State officials said the result was perhaps 2,000 dead and dying crabs in the shallow muddy water of the slough, part of 5,000 acres of mostly state-owned tidal marsh on the road's north side.

"It has happened here before, but the crabs, for the most part, were able to get back," said Stewart Michels, a fisheries scientist who spearheaded a last-ditch effort Wednesday to save as many crabs as possible.

The rescue effort -- manned early on by a nine-inmate crew from the Central Violation of Probation Center in Dover -- did not get under way until about noon.

"I think it was just hard to get a crew together," said Maria Taylor, a spokeswoman for the Department of Natural Resources and Environmental Control.

Judging by occasional bursts of salty language, the inmates were not particularly thrilled by their role in the salvage effort. They typically would check crabs for signs of life, grab as many as six live ones by their tails, walk across Port Mahon Road and, using a fling-for-distance approach, return them to the bay. There was nothing dainty about the process.

"What's this all about, sir?" one inmate asked at one point.

"To save some crabs," Michels responded. "They're very valuable to migratory shorebirds."

A day earlier, environmental groups had called for an end to the Delaware Bay horseshoe crab harvest, and top regulators in Delaware and New Jersey signaled that they might heed the call. Migratory shorebirds, particularly the endangered red knot, feed on the crab's eggs during a 6,500-mile migration from South America to the arctic.

The inmates left in two shifts, with the last five departing about two hours after the rescue began. Michels became a one-man rescue squad before he was eventually joined by Wayne Lehman, who manages all state wildlife areas in Kent County, and Ken Hurley, a conservationist with the Division of Fish and Wildlife.

Commercial fisherman Charles Auman, who uses horseshoe crabs as bait for eel and conch, had mocked environmentalists Tuesday for what he considered an attempt to deprive him of his livelihood with a total ban on harvesting crabs.

He noted that countless numbers of crabs die natural deaths -- becoming disoriented on land and unable to find their way back to the water or ending up on their backs and unable to right themselves.

"These radicals would rather see the crabs crawl up on a beach and die than see a fisherman get them," Auman said.

Contact James Merriweather at 678-4273 or [email protected].
 

·
Registered
Joined
·
9,458 Posts
Discussion Starter · #12 ·
Thee above is complements of Nightstrikes
 

·
Registered
Joined
·
1,326 Posts
I'm not trying to step on anyones toes or point blame, but I have to disagree with the statement that the number of crabs has gone up. Gone up from what, it's all relative? They might have gone up in the past ten years, but their total population has declined significantly. 15 years ago Horseshoe crabs lined the beaches of the delaware bay by the thousands. I remember at reeds beach they were 5 feet thick to the waters edge as far as you could see. That hasn't been the case for years. And concerning the red knot, I don't think we should advocate any species going extinct. Global warming, pressure by humans, whatever... these occurrences are caused by us and we should take some measures to limit the harm we do to the environment. There has been extensive research done in south america and the artic regarding the red knot and scientists still can't pin point what is causing their population to fail. Limiting the pressures they have on their journey is just one part of the process in attempting to identify the problem. Hopefully this is all temporary.A 10,000 mile trip is an awful lot for something that small. Just my two cents...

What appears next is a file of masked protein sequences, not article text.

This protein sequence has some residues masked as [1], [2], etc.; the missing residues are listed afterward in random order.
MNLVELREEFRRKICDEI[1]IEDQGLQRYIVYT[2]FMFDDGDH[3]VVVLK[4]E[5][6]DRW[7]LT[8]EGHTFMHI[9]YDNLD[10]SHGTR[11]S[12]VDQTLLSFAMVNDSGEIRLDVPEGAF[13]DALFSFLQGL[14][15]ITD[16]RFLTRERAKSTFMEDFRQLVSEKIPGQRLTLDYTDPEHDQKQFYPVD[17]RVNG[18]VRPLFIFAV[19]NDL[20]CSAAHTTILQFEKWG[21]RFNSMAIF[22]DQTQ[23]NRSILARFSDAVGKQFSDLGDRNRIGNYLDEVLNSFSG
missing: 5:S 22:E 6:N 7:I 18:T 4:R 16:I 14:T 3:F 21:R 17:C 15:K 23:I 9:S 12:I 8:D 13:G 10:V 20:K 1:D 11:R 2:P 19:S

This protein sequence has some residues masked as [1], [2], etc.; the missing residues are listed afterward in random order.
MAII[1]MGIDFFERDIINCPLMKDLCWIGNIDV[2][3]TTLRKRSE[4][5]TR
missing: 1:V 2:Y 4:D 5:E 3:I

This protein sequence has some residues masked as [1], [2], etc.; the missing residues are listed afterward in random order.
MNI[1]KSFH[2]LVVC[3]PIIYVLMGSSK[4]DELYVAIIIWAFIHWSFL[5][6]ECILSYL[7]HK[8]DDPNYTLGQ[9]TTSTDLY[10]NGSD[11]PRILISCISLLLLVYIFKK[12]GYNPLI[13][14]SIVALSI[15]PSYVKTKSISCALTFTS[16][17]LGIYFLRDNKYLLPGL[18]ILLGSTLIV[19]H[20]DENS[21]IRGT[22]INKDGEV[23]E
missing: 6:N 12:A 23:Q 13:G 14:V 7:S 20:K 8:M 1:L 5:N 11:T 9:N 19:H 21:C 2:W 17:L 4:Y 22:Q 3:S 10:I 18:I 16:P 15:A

·
Registered
Joined
·
310 Posts
I've lived a half block from Del bay in Villas for about 20 years now,usually walk on the bay at least 4 or 5 times a week.
When I first moved here during the horseshoe crab season you could hardly take a step on the beach without stepping on one. Over the years I have seen their numbers decline greatly,seems like less than 10% of what they used to be. When the crabs were plentiful there would be small migrating birds as far as the eye could see. Doesn't take a genious to figure out why the number of birds are down now!
I have read that the red knots fly almost non-stop for a week or so from their wintering grounds then stopover in Del bay area to fatten up
on horseshoe eggs for a week or two then continue on nonstop again to the Artic.During this time they can double their body weight.
Figure it out - no horseshoe crabs - no eggs - underfed birds that might perish before they get to the Artic!
Also it is common knowledge the permit holders harvesting the crabs only want the FEMALES,which are loaded with eggs!
We all know what happens in the fish world when disruption happens during spawning season.Horseshoe crabs are part of the food chain
and if there numbers remain low eventually it's going to end up affecting a lot more than the red knots.
I'm not any kind of enviromental whacko,just giving you my personal observations on horseshoe crabs for the last 20 years. Remember,it wasn't that long ago that stripers were in trouble!!
 

·
Registered
Joined
·
5,228 Posts
Maybe the crab population is going down because we are letting all these birds eat them and their eggs, maybe we should kill all the birds before they hurt the crabs. :D
There was a big problem down at Matts Landing on Thursday, the birders were down there protesting about the legally allowed crab harvesting that was going on and there were almost some fights.
 

·
Registered
Joined
·
9,458 Posts
Discussion Starter · #17 ·
You two Gentlemen have a very valid point. But I have to question your point of " We used to see millions of crabs " walking up the beach. We have proven that the crabs are there they are just not commin up the beach. Please Walk out into the water and rub your feet together. Then come back and tell us that the crabs aren't there.

As far as our harvest numbers are concerned Yes in fact they are down. But not due to the lack of crabs. It is largely in-part due to the laws/dates and times.

Do you really believe that these little birds fly around the world Non stop and only eat here ??
 

·
Registered
Joined
·
6,457 Posts
yeah how many concerned wackos were there to help the crabs stuck in port mahon ? "NONE"

they used jail birds! for goodness scake if you are so worryed about this problem DO something other then open your fly trapes!

and another 2 cents worth here why not had let the crab harvesters at the traped crabs in stead of letting them die in such a large number and go to watse ?

or maybe build some red nott bird feeders,i know i say this one all the time....but it seems to make scents to me...What do ya think bird feeders or ****** on the moon ?

freedom ots.
 

·
Registered
Joined
·
600 Posts
the harvest is so restricted we could never even put a dent in the crab population, they should just let us catch our quota and then were are done 150,000 crabs, some guys used to catch close to that in a season, i would have no problem catching only males
 
1 - 20 of 21 Posts
This is an older thread, you may not receive a response, and could be reviving an old thread. Please consider creating a new thread.
Top